Baking

Classic scones

Whip up a batch of classic scones and pair with jam and whipped cream for a timeless treat that's perfect for an afternoon tea or snack
Classic scones
16 small or 8 large
15M
20M
35M

Ingredients

DAINTY SCONES (MAKES 16)
IMPRESSIVE SCONES (MAKES 8)

Method

Step 1

Preheat oven to 220°C/200°C fan. For dainty scones, grease a 20cm square cake pan. For impressive scones, grease a large oven tray.

Step 2

Sift flour, baking powder, sugar and salt into a large bowl. Rub in butter. Make a well in the centre of the flour mixture and add buttermilk. Using a knife, cut buttermilk through flour mixture to form a soft, sticky dough (add a little more buttermilk only if needed). Gently knead dough on a floured surface until smooth.

Step 3

For dainty scones, roll or pat dough out to approximately 2cm thick. Cut 5cm rounds from dough and place side by side in cake pan. Gently knead scraps of dough together. Repeat pressing and cutting; place in pan. Brush tops with a little extra buttermilk. For impressive scones, roll or pat dough out to approximately 3cm thick. Cut 7cm rounds from dough and place side by side on oven tray. Gently knead scraps of dough together. Repeat pressing and cutting; place on tray. Brush tops with a little extra buttermilk.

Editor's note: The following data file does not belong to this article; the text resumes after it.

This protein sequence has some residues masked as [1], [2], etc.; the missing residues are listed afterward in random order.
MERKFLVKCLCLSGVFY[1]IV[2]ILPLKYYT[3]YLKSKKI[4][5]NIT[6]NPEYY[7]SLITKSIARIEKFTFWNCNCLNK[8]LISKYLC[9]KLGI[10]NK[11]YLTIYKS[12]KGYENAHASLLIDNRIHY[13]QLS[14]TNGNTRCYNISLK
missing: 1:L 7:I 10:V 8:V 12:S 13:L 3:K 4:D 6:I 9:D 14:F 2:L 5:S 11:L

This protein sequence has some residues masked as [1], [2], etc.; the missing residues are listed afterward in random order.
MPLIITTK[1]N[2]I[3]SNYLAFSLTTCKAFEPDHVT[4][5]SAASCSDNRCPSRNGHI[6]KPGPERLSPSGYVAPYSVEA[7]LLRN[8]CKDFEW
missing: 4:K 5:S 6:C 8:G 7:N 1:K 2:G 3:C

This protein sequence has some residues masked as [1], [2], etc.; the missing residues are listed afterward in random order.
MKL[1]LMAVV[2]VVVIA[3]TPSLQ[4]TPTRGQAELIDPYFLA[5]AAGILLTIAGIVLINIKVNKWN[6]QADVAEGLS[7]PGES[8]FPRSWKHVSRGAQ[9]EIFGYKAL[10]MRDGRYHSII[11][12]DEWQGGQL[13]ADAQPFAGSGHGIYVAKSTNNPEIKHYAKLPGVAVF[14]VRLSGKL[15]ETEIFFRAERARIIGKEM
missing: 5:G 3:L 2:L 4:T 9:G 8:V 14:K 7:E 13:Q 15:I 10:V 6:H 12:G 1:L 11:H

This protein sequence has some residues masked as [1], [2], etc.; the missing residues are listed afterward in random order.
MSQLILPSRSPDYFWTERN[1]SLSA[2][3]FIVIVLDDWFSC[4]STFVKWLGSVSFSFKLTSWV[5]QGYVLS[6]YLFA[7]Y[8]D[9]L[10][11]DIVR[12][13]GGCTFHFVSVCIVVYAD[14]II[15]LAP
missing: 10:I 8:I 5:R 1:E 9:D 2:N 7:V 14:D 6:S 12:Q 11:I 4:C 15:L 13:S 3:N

Step 4

Bake dainty scones for 18 minutes, impressive scones for 22 minutes or until golden and scones sound hollow when tapped with fingers. Transfer to a wire rack to cool. Serve with jam and whipped cream.

Dainty or impressive?

The holy grail of a great scone is a light, fluffy interior and good rise. Choose your scone style, depending on the occasion: Make a smaller “dainty” scone for afternoon tea when there are other treats on offer or go for a large “impressive” size when it’s all about the scone. And, of course, serve both with lashings of whipped cream or butter and strawberry jam.

Variation

Make either dainty or impressive scones, adding 1 teaspoon ground cinnamon and using 2 tablespoons brown sugar instead of caster sugar, and adding ⅓ cup finely chopped dried pitted dates with the buttermilk.

The trick to beautiful, light scones is to handle the dough as little as possible.

To ensure scones rise evenly with straight sides, cut out the scones using a sharp metal cutter; remove the cutter in an upward rather than a twisting motion.

From the Test Kitchen

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